#ParentProblem: Keeping kids safe online
Facebook, Instagram, Snapchat, YouTube, among many other social media platforms, all have become central to the daily life of teens. And although there are a number of benefits to these social media sites, there are also many dangerous consequences.
Due to social media, adolescents have become wired to seek immediate positive feedback from their peers via likes and comments on pictures and posts.
“The pressure to look good on social media is especially demanding for adolescent girls,” says Sarah Katula, an advanced practice nurse in psychiatry at Advocate Good Samaritan Hospital in Downers Grove, Ill. “Many young girls are becoming unhealthily obsessed with what they look like and how they compare to the pictures of actresses and models that they see on Facebook and Pinterest.”
Social media has also paved the way for cyber bullying. It is easier for children to threaten each other over the Internet than it is in person, and close to half of teens in the U.S. experience cyber bullying. Parents struggle to help their children who are being bullied online simply because they do not have access to what their children are doing online.
Internet use in general is difficult for parents to control because there is so much available and so little that parents can do to protect what their children do and see online.
“A parent’s sphere of influence is much smaller than it was 20 or 30 years ago,” says Katula.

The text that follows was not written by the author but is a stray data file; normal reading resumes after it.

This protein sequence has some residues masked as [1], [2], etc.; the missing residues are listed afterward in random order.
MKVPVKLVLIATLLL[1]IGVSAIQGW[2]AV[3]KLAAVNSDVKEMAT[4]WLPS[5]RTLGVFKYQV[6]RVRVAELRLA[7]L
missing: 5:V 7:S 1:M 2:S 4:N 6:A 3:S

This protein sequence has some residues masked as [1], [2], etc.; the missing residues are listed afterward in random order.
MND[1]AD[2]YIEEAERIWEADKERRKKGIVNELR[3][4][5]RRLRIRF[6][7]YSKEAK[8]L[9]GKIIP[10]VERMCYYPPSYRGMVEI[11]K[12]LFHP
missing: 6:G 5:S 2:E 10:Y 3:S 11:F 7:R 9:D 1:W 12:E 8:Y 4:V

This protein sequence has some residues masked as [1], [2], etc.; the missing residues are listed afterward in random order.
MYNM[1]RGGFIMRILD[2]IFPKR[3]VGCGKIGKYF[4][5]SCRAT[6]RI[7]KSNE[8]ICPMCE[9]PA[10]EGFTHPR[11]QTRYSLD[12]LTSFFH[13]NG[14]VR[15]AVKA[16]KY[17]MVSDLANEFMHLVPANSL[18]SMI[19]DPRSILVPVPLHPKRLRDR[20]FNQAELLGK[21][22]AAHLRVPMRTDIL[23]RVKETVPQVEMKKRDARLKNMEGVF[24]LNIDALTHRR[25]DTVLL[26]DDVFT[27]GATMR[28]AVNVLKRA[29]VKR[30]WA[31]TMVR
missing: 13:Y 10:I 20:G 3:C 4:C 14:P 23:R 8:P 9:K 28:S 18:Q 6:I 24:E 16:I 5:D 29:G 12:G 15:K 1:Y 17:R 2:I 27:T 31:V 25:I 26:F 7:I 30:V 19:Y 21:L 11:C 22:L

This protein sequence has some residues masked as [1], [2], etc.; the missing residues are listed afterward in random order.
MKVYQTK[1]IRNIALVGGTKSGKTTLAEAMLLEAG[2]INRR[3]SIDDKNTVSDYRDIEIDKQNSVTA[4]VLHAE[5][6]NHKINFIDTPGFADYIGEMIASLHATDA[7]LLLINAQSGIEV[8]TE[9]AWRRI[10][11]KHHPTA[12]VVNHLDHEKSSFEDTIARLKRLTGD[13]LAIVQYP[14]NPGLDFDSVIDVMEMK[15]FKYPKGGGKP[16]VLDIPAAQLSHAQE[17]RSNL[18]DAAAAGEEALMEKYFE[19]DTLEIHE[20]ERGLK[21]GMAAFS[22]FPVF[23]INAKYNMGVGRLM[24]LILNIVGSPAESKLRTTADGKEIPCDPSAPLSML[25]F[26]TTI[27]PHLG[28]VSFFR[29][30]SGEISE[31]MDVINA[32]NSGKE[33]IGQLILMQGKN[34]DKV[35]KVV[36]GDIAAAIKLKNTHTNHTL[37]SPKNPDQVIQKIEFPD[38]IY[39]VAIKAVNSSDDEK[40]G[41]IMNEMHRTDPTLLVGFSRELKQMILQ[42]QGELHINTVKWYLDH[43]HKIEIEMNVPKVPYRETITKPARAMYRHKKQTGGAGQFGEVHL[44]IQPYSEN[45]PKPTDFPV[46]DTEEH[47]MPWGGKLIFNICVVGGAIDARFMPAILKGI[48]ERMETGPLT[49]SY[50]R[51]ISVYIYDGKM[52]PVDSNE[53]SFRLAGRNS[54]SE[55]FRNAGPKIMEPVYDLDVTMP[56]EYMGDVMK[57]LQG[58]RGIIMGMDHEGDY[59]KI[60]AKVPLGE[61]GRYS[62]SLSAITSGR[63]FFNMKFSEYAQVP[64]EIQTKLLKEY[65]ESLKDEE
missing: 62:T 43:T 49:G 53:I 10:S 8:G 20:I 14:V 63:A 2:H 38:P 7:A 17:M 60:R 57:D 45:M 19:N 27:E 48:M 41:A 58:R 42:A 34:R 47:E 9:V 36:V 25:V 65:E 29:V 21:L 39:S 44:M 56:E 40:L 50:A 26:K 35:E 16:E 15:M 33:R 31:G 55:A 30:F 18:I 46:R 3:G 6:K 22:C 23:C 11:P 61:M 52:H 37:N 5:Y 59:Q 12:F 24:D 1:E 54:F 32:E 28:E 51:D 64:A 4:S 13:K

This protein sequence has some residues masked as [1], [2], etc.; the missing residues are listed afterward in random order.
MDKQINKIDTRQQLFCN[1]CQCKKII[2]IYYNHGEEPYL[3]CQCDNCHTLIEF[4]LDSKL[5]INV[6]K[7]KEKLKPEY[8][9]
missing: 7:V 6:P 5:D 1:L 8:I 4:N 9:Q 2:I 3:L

She urges parents to be aware of the potential dangers of social media and to set limits regarding Internet and computer use at an early age so that healthy habits can be formed.
Katula offers the following tips for parents to help their adolescents surf the web safely:
- Limit screen time. Parents should either set a maximum amount of computer time per day or establish certain days and times that their kids can be online. For example, only between after school and before dinner on weekdays and only for two hours each day during the weekend.
- Set guidelines. Parents should lay down ground rules with their teens about what they can and cannot do online. For example, the computer can only be used for homework during the school week.
- Have a conversation. Parents should regularly engage their children in conversation about what they did online, what websites they visited and what they were looking for. This allows parents to encourage healthy Internet use and to easily know what their kids are doing online.
- Check usage. Most devices keep a history of all the sites that have been visited, so parents can see what their teens are looking at and make sure that they are only using sites that the parents approve of. Parental controls can also be set up to block sites that may have inappropriate content.
Katula stresses the importance of maintaining open lines of communication between parents and adolescents in order to work together to maximize the benefit of the Internet and social media.
About the Author
health enews staff is a group of experienced writers from our Advocate Health Care sites, also including freelance or intern writers.